Winter Term 2001/2002

Prof. Martina Ghosh-Schellhorn:

VL: The New English Literatures and Cultures

Meant as an introductionto the field of the New English literatures and cultures, this lecture series will deal with those regions of the Anglophone world which were once part of the British Empire. The characteristic features of the cultures involved will be addressed and a survey made of their literatures.
The mandatory tutorial is designed to introduce you to the analysis of NEL texts.
Further course details as well as master copies of texts for discussion have been placed in the IB for your convenience.

Prof. Martina Ghosh-Schellhorn:
HS: Constituting Identities in Anglophone Cultures

What have the effects of colonial rule been and how has this influenced the constitution of identities in the former colonies? We shall be approaching these issues by examining theories of self-representation in combination with case-studies of autobiographical writing. The tutorial is mandatory. Out of print texts and additional material, including course details, can be found in a folder in the IB.

Rhys, Jean. Smile Please: An Unfinished Autobiography , London: Deutsch, 1979.
Ondaatje, Michael. Running in the Family . London: Picador, 1982.
Das, Kamala. My Story. Delhi: Sterling, 1977.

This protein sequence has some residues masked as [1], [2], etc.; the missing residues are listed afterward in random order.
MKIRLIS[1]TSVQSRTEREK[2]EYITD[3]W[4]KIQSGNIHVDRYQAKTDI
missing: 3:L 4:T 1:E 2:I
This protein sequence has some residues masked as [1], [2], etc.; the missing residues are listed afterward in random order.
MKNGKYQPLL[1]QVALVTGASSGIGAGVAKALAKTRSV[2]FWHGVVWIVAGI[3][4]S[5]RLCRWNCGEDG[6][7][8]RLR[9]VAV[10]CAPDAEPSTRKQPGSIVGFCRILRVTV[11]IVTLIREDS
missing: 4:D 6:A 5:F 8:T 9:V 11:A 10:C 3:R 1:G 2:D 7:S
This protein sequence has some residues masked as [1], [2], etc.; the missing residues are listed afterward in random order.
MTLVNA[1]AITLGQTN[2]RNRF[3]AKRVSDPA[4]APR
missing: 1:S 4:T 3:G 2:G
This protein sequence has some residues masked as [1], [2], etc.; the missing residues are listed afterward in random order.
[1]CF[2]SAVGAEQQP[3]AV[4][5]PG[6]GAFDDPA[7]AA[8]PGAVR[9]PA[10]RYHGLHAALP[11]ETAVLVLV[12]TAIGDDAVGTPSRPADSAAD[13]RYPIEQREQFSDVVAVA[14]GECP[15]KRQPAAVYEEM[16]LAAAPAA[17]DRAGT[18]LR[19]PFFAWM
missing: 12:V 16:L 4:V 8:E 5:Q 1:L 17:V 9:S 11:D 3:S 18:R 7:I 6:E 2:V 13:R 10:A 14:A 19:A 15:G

Emecheta, Buchi. Head Above Water. London: Flamingo, 1986.
Naipaul, V.S. The Enigma of Arrival: A Novel in Five Sections. Harmondsworth: Penguin, 1987.

Prof. Martina Ghosh-Schellhorn:
HS: Writing in a Patriarchal Climate: Fiction by Indian Women

How do women negotiate a space for themselves within patriarchy? This question will be asked and an answer sought to it in the context of fiction by Indian women. What forms of agency are envisaged by Indian women writers for their female protagonists? Why does the realist mode predominate? These are some of the topics on which the seminar will focus attention in its look at a selection of recent women-oriented texts.

Roy, Arundhati. The God of Small Things . London: Flamingo, 1997.
Hariharan, Githa. The Thousand Faces of Night. London: Women's Press, 1992.
Kapur, Manju. Difficult Daughters . Delhi: Penguin India, 1998.
Deshpande, Shashi. Small Remedies. Delhi: Viking India, 2000.

Dr. Mark Stein:
PS: African Poetry in English

This seminar surveys a range of West, East and Southern African poetry written in English. Given the wealth and diversity of poetry, we will only be able to study some of the more well-known writers and texts. Our starting point is to consider the implications of the term 'African' poetry before we familiarize ourselves with different ways of reading poetic texts. Then we have the opportunity of discovering the work of male and female poets such as Ayi Kwei Armah, Ama Ata Aidoo (Ghana), Jack Mapanje (Malawi), Gabriel Okara, Wole Soyinka, Ben Okri (Nigeria), Syl Cheney-Coker (Sierra Leone), Dennis Brutus, Ingrid de Kok (RSA), Okot p'Bitek (Uganda), and Dambudzo Marechera (Zimbabwe). Several poetry anthologies are on reserve in the IB. Before the first session, please consult the syllabus and bibliography which will be available in the IB.
Accreditation: Regular attendance, active participation and a short oral presentation are expected from all participants. In order to receive a "benoteter Schein", a term paper of 2,500 words based on the MLA stylesheet is required.